Regarding "Supper's Ready," I really admire how (a) Steve avoided the potential cliche of having this end the set, instead sticking it third and treating it as just another great song, and (b) how Steve solves the impossible "the singer simply cannot live up to Gabriel's vocals" problem by having different vocalists in each of the sections (which lends some nice variety). I also really like how, without disturbing the framework of any sections of the piece, Steve makes the guitar significantly more prominent here than in the original; this provides great benefits in the "Ikhnaton and Itsacon," "Apocalypse in 9/8" and "As Sure As Eggs is Eggs" sections. No, this version of "Supper's Ready" is most definitely not better than the original, but parts of it are, and that's an amazing sentence for me to write.

Regarding "The Lamia," this one impressed me enough to be one of my two favorites on the album, which involves some stiff competition. The vocal performance by Nik Kershaw (his only vocal of the album) on this piece is absolutely beautiful, the great atmosphere of the original is fully preserved and even enhanced, and Hackett's guitar part at the end just kills.

Regarding "Fly on a Windshield/Broadway Melody of 1974," this one is performed in a manner similar to how it was done on the Live Rails album, with drummer Gary O'Toole on vocals, though this time there are vocals in both the "Fly" and "Broadway" sections. One addition I really like is how, when Gary sings the line, "There's a smell of peach blossom and bitter almond," the word "bitter" gets repeated and slowly faded out as Gary continues singing the rest of the track.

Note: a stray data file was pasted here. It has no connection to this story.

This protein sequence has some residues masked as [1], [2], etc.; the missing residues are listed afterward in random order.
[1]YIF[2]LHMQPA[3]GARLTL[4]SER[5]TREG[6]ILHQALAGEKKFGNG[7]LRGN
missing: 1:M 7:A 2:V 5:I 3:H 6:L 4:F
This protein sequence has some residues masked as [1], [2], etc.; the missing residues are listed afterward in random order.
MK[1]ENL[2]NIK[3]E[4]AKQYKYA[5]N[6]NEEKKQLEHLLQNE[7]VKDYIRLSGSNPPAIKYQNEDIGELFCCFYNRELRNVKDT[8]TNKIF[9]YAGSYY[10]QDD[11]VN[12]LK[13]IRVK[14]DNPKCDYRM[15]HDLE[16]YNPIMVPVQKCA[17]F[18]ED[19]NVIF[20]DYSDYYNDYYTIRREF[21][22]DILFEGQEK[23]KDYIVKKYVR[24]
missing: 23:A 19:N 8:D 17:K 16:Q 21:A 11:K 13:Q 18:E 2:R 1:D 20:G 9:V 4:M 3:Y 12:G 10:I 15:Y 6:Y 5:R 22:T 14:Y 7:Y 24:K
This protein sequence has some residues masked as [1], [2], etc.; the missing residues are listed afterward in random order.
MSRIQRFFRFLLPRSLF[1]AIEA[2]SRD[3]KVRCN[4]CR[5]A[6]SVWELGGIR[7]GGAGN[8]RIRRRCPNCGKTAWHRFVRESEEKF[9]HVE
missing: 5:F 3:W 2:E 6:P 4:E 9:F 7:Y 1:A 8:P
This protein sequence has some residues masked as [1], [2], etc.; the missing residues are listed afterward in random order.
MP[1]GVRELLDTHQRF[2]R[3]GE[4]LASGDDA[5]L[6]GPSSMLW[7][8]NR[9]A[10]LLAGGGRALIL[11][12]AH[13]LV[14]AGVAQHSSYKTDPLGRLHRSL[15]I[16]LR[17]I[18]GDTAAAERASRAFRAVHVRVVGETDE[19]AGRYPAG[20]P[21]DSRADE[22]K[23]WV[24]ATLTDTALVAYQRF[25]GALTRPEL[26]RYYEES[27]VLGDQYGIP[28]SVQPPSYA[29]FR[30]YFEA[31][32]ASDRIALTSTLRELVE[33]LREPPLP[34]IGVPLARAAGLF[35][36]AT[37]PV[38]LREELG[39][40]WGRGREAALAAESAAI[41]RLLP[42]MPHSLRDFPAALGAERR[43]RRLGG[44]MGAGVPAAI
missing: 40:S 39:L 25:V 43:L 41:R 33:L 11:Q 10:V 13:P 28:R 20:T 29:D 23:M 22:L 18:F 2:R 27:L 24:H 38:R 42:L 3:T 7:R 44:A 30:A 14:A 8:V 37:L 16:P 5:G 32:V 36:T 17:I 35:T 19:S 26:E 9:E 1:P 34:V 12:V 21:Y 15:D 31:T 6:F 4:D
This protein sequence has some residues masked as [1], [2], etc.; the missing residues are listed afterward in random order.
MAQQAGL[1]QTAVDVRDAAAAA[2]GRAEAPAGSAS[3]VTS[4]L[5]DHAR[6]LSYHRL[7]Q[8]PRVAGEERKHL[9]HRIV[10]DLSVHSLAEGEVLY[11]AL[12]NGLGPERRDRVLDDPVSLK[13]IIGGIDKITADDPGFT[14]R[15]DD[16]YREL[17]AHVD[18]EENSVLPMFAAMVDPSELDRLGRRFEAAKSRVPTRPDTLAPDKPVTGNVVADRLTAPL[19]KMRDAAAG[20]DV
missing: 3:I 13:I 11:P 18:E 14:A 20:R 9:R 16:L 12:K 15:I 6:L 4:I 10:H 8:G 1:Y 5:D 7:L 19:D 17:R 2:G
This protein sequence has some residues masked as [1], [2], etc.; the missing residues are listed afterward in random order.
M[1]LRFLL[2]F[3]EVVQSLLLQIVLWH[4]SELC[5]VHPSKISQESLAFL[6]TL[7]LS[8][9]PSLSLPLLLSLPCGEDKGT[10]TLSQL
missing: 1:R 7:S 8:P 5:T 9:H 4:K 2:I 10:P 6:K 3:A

Regarding "Can-Utility and the Coastliners," I never really liked this song that much on Foxtrot, but I like it so much here that I'd stick it as my 3rd favorite track on this set. Steven Wilson of Porcupine Tree fame (and Making Old Prog Albums Sound Awesome In Remasters fame) contributes a way better vocal for this song than Peter did (Peter's a better vocalist, obviously, but this might have been a song where Collins should have been on vocals in the original), and despite all of the instrumental parts being basically the same as before, the production makes them sound way better here than on Foxtrot. Keyboard parts that sounded tacky to me before sound beautiful here, the guitar tone sounds better, the guitar part in the final main instrumental passage actually sounds finished, and overall this is clearly the definitive version.

The second disc, aside from the aforementioned "Hogweed" (which is basically like the original, just with the guitar a little more prominent), comes from the Collins years, before rounding out with three old Hackett solo numbers for good measure. Some selected thoughts are as follows:

Regarding "Blood on the Rooftops," Hackett prefaces this with a lengthy classical guitar bit on top of the bit that was already there, and while this might be overkill, I don't really mind it. Gary O'Toole once again provides a nice vocal, and I like the fact that his voice cracks a bit at the end and they decided to leave it in. Sterile perfection is overrated.